Granted, there is no shortage of explanations and counterarguments to this paradox: that the aliens have not reached space-faring capabilities, that for one reason or another they have chosen not to travel beyond their world, etc. But the article goes on to suggest a more unsettling conclusion worth at least considering: maybe we truly are alone out there, at least within our Milky Way galaxy (anything farther than that would be unfathomably unreachable and visa versa).

On the one hand, it’s possible that no other species has ever reached our state of development. Our galaxy with its 300 billion stars — meaning 300 billion chances for self-consciousness — has never awakened anywhere else. We would be the only ones looking into the night sky and asking questions. How impossibly lonely that would be.

On the other hand, it’s also possible that other species have made it to where we stand today. But no one has made it much farther. Say that like a “great filter,” something like war or environmental collapse keeps anyone, anywhere, from reaching beyond our stage of technological development. If that’s true then we, like all who have come before us, are doomed.

Personally, I still like to hold out hope that intelligent life does exist “out there”, or at the very least once did (there is no reason to believe that such a species did not destroy itself or otherwise go extinct from some sort of natural catastrophe). The probability of some sort of organism existing elsewhere in our galaxy seems high, but whether it (or they) is intelligent is apparently still an open question.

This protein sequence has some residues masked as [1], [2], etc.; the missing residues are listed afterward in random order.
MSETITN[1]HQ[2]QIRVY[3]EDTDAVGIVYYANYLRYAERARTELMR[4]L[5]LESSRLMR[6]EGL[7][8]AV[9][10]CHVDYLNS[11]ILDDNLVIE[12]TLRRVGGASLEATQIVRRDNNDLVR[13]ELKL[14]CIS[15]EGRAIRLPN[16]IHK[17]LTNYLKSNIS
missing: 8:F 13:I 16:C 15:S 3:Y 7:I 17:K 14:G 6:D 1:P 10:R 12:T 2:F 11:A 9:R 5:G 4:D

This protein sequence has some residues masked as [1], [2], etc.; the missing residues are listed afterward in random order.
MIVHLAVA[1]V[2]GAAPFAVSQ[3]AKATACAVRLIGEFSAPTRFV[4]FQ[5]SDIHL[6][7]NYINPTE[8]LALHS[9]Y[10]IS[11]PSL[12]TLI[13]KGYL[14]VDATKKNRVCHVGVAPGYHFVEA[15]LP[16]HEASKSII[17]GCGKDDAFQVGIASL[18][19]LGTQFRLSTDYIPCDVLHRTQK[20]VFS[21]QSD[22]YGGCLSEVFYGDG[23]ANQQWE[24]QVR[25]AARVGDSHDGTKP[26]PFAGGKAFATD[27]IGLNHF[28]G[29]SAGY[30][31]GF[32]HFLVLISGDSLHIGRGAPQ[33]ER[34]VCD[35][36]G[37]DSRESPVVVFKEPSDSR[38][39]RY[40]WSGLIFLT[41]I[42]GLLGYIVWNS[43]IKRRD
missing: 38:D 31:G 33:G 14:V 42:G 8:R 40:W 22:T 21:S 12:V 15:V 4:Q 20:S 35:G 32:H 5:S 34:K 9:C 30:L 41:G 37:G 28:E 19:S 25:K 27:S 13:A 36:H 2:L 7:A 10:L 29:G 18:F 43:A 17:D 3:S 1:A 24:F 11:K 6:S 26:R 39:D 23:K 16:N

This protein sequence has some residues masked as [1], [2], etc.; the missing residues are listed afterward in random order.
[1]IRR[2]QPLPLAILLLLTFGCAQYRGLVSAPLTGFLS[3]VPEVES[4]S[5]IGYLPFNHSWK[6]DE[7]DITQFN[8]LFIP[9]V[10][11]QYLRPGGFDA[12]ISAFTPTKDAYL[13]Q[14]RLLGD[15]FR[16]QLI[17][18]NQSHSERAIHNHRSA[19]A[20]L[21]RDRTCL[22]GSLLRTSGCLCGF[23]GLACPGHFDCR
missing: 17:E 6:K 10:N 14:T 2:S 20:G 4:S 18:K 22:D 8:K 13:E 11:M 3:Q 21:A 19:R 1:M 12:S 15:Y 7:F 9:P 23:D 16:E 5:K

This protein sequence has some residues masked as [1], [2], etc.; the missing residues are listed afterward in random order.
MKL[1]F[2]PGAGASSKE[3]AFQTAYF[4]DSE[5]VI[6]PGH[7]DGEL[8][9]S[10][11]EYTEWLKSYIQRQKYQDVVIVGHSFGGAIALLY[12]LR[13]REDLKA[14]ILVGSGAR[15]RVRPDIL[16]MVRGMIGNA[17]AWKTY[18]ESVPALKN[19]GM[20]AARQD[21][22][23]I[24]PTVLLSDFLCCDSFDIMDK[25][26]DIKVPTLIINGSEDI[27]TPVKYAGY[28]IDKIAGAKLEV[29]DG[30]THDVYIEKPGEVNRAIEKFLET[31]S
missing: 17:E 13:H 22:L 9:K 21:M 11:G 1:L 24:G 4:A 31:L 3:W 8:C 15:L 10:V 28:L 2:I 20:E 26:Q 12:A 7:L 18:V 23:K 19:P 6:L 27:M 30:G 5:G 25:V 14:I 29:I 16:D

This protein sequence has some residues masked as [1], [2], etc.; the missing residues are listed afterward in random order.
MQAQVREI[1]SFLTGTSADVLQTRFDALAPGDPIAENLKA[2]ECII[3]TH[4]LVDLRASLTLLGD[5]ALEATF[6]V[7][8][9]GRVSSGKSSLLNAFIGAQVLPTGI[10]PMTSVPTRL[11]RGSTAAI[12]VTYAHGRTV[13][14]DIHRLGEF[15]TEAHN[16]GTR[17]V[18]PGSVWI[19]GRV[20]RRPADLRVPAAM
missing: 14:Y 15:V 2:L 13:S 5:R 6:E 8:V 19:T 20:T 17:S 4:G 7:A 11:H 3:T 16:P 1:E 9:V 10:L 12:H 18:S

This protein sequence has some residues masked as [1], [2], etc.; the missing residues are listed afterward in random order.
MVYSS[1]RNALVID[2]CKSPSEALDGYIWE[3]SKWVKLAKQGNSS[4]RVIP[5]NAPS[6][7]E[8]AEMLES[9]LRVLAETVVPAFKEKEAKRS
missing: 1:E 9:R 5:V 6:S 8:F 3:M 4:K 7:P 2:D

What are your thoughts?

The farthest confirmed galaxy observed to date.

Astronomers Reach New Milestone: Farthest Galaxy Ever Measured

The above photo, courtesy of the New York Times, may not look like much, but it represents an amazing achievement in the field of astronomy and in our understanding of the universe. Here’s more from the Times:

The [pictured] galaxy, more than a few billion light-years on the other side of the northern constellation Boötes, is one of the most massive and brightest in the early universe and goes by the name of EGS-zs8-1. It flowered into stardom only 670 million years after the Big Bang.

The light from that galaxy has taken 13 billion years to reach telescopes on Earth. By now, however, since the universe has continued to expand during that time, the galaxy is about 30 billion light-years away, according to standard cosmological calculations.

The new measurements allow astronomers to see the galaxy in its infancy. Despite its relative youth, however, it is already about one-sixth as massive as the Milky Way, which is 10 billion years old. And it is getting bigger, making stars 80 times faster than the Milky Way is making them today. The discovery was reported in The Astrophysical Journal by Pascal Oesch of Yale University and his colleagues.

Imagine what more awaits once even more powerful tools like the James Webb Space Telescope and the Thirty Meter Telescope come into being.